You're looking at the powerhouse of adaptogens – ginseng! This herb does it all, from increasing mood, decreasing stress, improving mental function, alleviating sexual dysfunction and especially, boosting immunity. This is so crucial because the minute our immune system begins to suffer, we start to feel the oncoming of symptoms. Ginseng, on the other hand, provides support for the immune system by regulating our immune cells including macrophages, natural killer (NK) cells, dendritic cells, T cells and B cells. If that's a bunch of gibberish to you, it essentially means that ginseng protects the integrity of the immune system and enhances the resilience of it against harmful infections and diseases. Super important knowing that there is such a strong link to stress and disease nowadays!


Before you reach for your nibs, Twizzlers or even the black licorice (I've never been a fan!), hang tight because we're talking about the different, whole foods based form of licorice! This licorice looks like twigs or a small tree branch and is best known for helping to regulate and lower cortisol which is our main stress hormone. It also has a soothing effect on the gut, which is of extra importance given that stress degrades our microbiome and overall gut health, so it will prevent ailments such as leaky gut which commonly stems from poor diet and stress. This herb also comes in a naturally nice tasting flavour, but you'll usually find it in supplement form. Just be careful before picking up supplements containing licorice if you have high blood pressure or pre-existing heart issues as there is a substance known as glycyrrhiza in licorice which can cause complications. You can easily purchase de-glycyrrhizinated licorice (DGL) though which will still have the beneficial adaptogenic effects, without the glycyrrhiza. As an added bonus, licorice can also be used topically in an ointment to aid in inflammatory skin conditions such aseczema which has a strong link to stress.

Reishi Mushrooms

Mushrooms are all the rage these days (again – not that kind!) and for good reason too! Reishi has been used for thousands of years in Chinese Medicine and has just started to make its way into Western culture over the past several years for its incredible immune boosting and stress-lowering effects. It's said to contain 400 different bioactive compounds that support the regulation of the immune system and are anti-inflammatory, sleep-promoting, anti-tumour, antibacterial and anti-aging.

On a daily basis, reishi can help to keep stress at bay. However, in unique situations such as with breast cancer patients, reishi has been shown to reduce anxiety and depression and alternatively, improve quality of life. The group of patients that did not receive reishi did not reap such effects. Surprisingly, reishi doesn't come with the most terrible taste either. A group of Finnish guys came together to form a company called Four Sigmatic, which formulate delicious soothing blends of medicinal mushroom teas (the Mushroom Hot Cacao with Reishi is my favourite!). This is a great opportunity to swap your daily coffee (which has been shown to have negative effects on adrenal health) with a reishi/medicinal mushroom-based bevy or even a Dandy Blend Latte!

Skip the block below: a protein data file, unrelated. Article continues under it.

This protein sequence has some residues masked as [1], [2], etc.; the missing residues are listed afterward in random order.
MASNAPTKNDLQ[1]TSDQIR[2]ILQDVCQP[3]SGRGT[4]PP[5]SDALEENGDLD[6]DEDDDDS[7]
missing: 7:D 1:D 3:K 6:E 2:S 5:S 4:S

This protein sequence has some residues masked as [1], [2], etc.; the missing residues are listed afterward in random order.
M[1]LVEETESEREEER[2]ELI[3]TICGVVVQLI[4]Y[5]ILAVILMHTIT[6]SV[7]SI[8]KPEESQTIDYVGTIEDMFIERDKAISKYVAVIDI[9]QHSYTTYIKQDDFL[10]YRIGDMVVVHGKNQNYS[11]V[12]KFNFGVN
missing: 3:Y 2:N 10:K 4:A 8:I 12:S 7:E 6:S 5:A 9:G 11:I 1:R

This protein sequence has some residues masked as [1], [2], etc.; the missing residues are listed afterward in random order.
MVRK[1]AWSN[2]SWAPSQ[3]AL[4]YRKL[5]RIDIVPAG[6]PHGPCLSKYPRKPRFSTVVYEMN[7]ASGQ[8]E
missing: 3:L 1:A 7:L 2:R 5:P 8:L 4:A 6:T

Now hopefully all of that information didn't induce any more stress than you might already be experiencing. From one stress-ball to another, just note that if you are suffering from stress, it is so incredibly worth it to take action on reducing it. Once you have stress under control, you'll find all other areas of your life come to you with more ease including your relationships, friendships, work/life balance, digestion or inflammation-related ailments. Again, I speak from experience on that front.

You have the opportunity to enhance your overall health simply by managing stress.

If you're still not sure if adaptogens are for you, this little guide below may help you out. If you align with more than 2-3 of the below, it's probably a good time to consider introducing adaptogens into your life as well as stress-supportive nutrients and lifestyle factors as well.

You might want to consider taking adaptogens if:

  • You struggle with low energy
  • You can't get out of bed in the morning
  • You find your mind and heart constantly racing
  • You become easily agitated, frustrated or moody
  • You feel overwhelmed easily and feel like you're losing control
  • You experience digestive upset like diarrhea or constipation when stress arises
  • You suffer from low libido 
  • You are constantly forgetting things 
  • You suffer from anxiety or depression
  • You are experiencing skin-related issues such as acne, psoriasis and eczema
  • You are experiencing menstrual irregularities

What are your best tips for keeping stress at bay?

Please note that some adaptogens may interact with medications. Please consult with your natural health care practitioner before integrating adaptogens into your health regime.

Becki C.   •   April 30, 2017

Is there one powerhouse product, supplement, tea etc... you would recommend?

Rachel Molenda   •   May 2, 2017
Michelle   •   May 9, 2017
Rachel Molenda   •   May 9, 2017

Lindsey   •   May 2, 2017

Would you typically pick these up in a health food store? Thanks :)

Rachel Molenda   •   May 2, 2017

John M.   •   May 2, 2017

Lovely recipes

Rachel Molenda   •   May 9, 2017

Meg   •   September 5, 2019

Is there a supplement in the form of a pill or powder that you recommend?

Joy McCarthy   •   September 5, 2019

Meg   •   September 5, 2019

Is there a product that contains some or all of the ones you have mentioned in this blog post?

Joy McCarthy   •   September 5, 2019